How drunk were the Founding Fathers? Revolutionary-era Americans could drink you under the table.

A historical look into the tipple that toppled the British Empire and kick-started America.


America's Founding Fathers liked a good, stiff drink. In fact, they liked to have a few good, stiff drinks over the course of the day starting first thing in the morning. The ancient Persians allegedly debated important decisions once when drunk and once when sober in order to see an issue from all angles. In a flash of inspiration, Revolutionary-era Americans figured out this process could go much more quickly if you just skipped the second part.

The most famous example of this decision-making process at work is probably the Boston Tea Party. Paul Revere, Sam Adams, and the other members of the Sons of Liberty had met at the Green Dragon Tavern in Boston to toss a few back and plan an act of civil unrest. The original plan had been to creep onto the tea ships in Boston harbor and simply block the ship workers from unloading their tea. However, bolstered by the few pints they had at the Green Dragon Tavern just moments before, suddenly a little wanton destruction of property seemed like a better idea.

Later, Paul Revere would make his famous ride on horseback to warn John Hancock and Sam Adams of encroaching British soldiers. This might have been a bit more of a leisurely affair than generally reported since he stopped in Medford to drink a couple of glasses of rum.

It's easy to understand how the Sons of Liberty thought destroying roughly $1 million worth of tea was a good idea when you acknowledge they were hammered. Photo via Wikipedia.

The truth is, it was just more common to be drunk than sober for Americans at this time. As of 2013, the average amount of alcohol consumed by Americans in a year is just 2.34 gallons per person. At its height in 1830 (allegedly the drunkest year in American history), that number was 7.1 gallons.

Having a drink was thought to cure illness, provide strength, and warm the body. A drink could take many forms: a blackstrap, a syllabub, a toddy, a flip, a rattle-skull, a stonewall, a whistle-whetter, a snort, and—for shots of rum had first thing in the morning—an antifogmatic. According to Benjamin Franklin's Drinker's Dictionary, a drunk could be described as being halfway to Concord, having a head full of bees, or being the recipient of a thump over the head with Sampson's jawbone. He could be jagg'd, jambled, or going to Jerusalem. In a delightfully Carolinian turn of phrase, Franklin asserted that drunkards may also have been too free with Sir John Strawberry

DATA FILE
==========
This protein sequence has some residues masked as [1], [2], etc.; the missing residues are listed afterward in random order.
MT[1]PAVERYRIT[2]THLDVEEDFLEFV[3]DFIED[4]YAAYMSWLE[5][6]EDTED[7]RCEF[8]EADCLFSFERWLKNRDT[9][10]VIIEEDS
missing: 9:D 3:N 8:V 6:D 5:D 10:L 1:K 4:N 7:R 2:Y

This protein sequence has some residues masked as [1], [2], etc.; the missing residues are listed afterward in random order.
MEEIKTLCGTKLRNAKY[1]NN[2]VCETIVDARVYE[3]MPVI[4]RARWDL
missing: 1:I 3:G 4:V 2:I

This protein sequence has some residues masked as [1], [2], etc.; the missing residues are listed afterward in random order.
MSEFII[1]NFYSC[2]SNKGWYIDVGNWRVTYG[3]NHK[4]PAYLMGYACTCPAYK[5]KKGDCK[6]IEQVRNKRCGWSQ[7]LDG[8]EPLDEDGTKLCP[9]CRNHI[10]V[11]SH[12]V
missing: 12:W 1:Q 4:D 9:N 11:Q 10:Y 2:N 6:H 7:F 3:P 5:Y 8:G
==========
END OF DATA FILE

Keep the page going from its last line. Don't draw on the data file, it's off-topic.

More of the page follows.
There was some concern over the young nation's burgeoning bad habits. Franklin himself (who certainly enjoyed a drink or two) thought that excessive drinking made men act like fools. Benjamin Rush, a physician and a signer of the Declaration of Independence, wrote one of the first books on alcoholism, stating that “spirituous liquors destroy more lives than the sword." He advised alcoholics to “taste not, handle not."

Most Americans, however, did not care. One Georgian famously wrote, “If I take a settler after my coffee, a cooler at nine, a bracer at ten, a whetter at eleven, and two or three stiffners during the forenoon, who has any right to complain?" There was a good reason for this. A good drink made it more bearable to labor in the fields, where the hard work would quickly burn through the calories and intoxication. Most importantly, clean water was rare, and drinking dirty water could mean a slow and painful death.